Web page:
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The president of Purdue University was under some major heat after referring to Black scholars as “creatures.” After being called out, he’s now claiming that he was “misunderstood” and the statement was over-sensationalized.

According to Journal & Courier, President Mitch Daniels made his initial comments last Wednesday outside a Purdue Student Government meeting. In a conversation about race and diversity on campus, students pressed him on how the university was addressing issues. Daniels went on to say that they were making efforts to recruit more diverse students and even faculty. This is when Daniels explained that he was making a new hiring choice.

“At the end of this week, I’ll be recruiting one of the rarest creatures in America – a leading, I mean a really leading, African-American scholar,” Daniels said.

This comment caused murmurs from those present at the meeting. Meanwhile, the president of the Black Student Union, D’Yan Berry can be heard saying in the recorded clip, “Creatures? Come on.”

Daniels responded, “It’s a figure of speech. You must have taken some, you know, literature. Let me say, rarest birds. Rarest phenomenon.”

Obviously, this still didn’t help. The backlash against Daniels was swift, including an #IAmNotACreature Twitter campaign. Berry later responded to the incident, writing on social media, “I am disappointed but not at all surprised by his reference – in front of a group of mostly black, minority students – to black students as creatures. It afflicts me that this is how he speaks even when ‘boasting’ on students.”

On Friday, Daniels tried to defend himself by saying he believed he was judged on “one word out of an hour.” He also pointed to articles in national publications outlining the climate for Black professors. One article, which was published in The Atlantic in April 2019, showed statistics that fewer than 6 percent of full-time faculty in U.S. universities are Black.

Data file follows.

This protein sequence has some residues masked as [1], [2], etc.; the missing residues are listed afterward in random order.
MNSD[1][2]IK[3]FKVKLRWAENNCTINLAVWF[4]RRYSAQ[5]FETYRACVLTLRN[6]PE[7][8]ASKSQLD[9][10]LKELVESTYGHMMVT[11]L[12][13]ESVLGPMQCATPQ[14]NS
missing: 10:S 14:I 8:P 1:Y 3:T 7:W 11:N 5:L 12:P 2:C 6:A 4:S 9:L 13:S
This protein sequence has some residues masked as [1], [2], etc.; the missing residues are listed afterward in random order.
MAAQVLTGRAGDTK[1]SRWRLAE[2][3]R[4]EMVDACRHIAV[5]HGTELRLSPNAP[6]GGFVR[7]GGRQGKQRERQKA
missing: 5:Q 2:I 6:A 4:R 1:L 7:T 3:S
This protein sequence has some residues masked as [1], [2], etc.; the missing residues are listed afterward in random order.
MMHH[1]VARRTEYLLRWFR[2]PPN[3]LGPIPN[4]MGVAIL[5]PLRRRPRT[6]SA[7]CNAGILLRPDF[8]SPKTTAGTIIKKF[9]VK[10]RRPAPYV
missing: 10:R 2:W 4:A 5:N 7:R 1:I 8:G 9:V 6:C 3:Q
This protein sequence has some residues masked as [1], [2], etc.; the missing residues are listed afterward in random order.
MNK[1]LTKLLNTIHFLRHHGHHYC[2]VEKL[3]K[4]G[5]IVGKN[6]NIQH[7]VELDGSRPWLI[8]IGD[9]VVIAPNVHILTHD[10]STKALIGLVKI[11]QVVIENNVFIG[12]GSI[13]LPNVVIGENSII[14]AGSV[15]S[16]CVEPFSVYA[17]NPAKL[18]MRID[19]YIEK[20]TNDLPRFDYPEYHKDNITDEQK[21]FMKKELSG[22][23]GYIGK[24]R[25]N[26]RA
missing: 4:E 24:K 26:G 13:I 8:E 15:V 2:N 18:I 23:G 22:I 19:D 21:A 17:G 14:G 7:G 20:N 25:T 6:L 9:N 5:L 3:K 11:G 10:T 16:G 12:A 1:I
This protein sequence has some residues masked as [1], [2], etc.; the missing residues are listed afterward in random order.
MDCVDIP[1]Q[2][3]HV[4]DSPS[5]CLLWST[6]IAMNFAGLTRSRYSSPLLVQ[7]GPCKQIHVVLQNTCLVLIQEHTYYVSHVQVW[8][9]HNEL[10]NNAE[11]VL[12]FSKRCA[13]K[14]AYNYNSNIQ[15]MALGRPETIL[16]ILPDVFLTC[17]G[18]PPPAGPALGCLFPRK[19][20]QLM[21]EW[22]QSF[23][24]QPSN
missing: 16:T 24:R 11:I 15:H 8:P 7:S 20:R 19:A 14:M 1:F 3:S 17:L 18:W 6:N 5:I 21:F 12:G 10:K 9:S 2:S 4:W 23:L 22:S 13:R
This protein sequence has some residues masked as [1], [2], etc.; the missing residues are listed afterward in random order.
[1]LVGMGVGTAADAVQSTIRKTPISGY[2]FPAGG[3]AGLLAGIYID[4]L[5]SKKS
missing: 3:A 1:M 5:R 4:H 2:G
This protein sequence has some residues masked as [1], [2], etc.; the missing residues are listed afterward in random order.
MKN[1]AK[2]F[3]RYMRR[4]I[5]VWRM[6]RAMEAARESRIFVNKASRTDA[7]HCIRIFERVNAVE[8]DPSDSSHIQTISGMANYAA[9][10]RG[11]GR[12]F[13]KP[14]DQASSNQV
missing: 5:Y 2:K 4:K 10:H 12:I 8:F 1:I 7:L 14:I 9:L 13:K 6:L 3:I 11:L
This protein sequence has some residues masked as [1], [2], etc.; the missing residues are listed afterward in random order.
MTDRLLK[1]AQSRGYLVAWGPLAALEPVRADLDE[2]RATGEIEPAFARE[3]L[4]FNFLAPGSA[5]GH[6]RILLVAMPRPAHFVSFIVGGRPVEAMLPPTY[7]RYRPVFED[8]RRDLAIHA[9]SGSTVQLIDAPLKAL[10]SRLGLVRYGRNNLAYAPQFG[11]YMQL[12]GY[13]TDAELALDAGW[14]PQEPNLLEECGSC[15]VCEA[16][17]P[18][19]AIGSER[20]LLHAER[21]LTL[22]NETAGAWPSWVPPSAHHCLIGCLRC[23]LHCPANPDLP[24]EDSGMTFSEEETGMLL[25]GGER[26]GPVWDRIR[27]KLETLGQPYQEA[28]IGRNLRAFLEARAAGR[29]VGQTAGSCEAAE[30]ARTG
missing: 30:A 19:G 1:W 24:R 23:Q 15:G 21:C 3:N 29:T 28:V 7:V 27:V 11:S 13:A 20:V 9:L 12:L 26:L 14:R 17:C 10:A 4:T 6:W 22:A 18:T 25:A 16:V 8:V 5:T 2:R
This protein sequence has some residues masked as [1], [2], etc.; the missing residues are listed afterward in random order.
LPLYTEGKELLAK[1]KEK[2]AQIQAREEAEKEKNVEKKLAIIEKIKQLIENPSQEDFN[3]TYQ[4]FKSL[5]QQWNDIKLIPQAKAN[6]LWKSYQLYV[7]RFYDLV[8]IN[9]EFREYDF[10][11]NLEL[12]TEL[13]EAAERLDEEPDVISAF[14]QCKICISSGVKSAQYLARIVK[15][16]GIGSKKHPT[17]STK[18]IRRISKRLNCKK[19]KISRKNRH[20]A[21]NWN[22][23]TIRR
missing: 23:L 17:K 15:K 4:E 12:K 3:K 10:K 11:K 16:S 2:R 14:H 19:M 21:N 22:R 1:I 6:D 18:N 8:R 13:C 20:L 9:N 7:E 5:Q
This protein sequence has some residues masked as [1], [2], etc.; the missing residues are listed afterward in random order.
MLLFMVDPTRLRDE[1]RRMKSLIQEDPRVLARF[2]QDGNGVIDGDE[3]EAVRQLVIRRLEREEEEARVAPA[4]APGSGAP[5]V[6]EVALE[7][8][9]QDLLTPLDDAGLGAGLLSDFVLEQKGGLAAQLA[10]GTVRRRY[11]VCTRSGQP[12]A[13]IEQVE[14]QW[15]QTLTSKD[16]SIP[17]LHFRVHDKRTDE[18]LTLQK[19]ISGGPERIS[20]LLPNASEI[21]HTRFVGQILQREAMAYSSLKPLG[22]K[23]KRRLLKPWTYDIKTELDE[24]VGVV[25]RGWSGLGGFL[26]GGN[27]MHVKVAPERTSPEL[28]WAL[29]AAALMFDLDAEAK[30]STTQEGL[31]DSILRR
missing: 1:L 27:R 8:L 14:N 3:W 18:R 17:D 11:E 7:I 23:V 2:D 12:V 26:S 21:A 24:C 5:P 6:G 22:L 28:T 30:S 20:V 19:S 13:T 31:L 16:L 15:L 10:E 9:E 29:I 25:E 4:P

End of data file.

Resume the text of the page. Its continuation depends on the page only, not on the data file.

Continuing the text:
“I’m saying what hundreds of people have said,” Daniels said. “It’s a bit ironic, given all this, that this week, I was in the process of working on (a professor) that’s just stellar, quite apart from ethnicity. I mean, that was my point. They’re all long shots, because everyone wants them on their campuses. I feel very passionate about that.”

This still doesn’t address the “creature” term, however.

Daniels went on to tell Journal & Courier, “I’ve never felt so misunderstood before.” He continued, “I was saying that, this very week, we’re working on a superstar who happens to be African American. Extraordinarily rare talent and one of our target populations. That’s what I said. And to have that stood on its head as an indifference to diversity, or worse, it hurts. That’s all I’ll say.”

Faculty on the University Senate’s Equity and Diversity Committee also slammed Daniels saying in a statement that “the idea that there is a scarcity of leading African American scholars is simply not true.” The committee called for training for university personnel to better understand the history behind Daniels’ statement and why it was problematic.

“To all Purdue students who have experienced persistent dehumanizing comments in their lives, we want you to know that we acknowledge your frustration and support you,” said the faculty committee’s statement.

“Regardless of intent, referring to people of color as anything less than human is tied to our country’s history of oppression and discrimination. We do believe that … this was a mistake. However, it is the type of mistake that can be avoided with training to increase one’s understanding of the concepts of privilege and power dynamics.”


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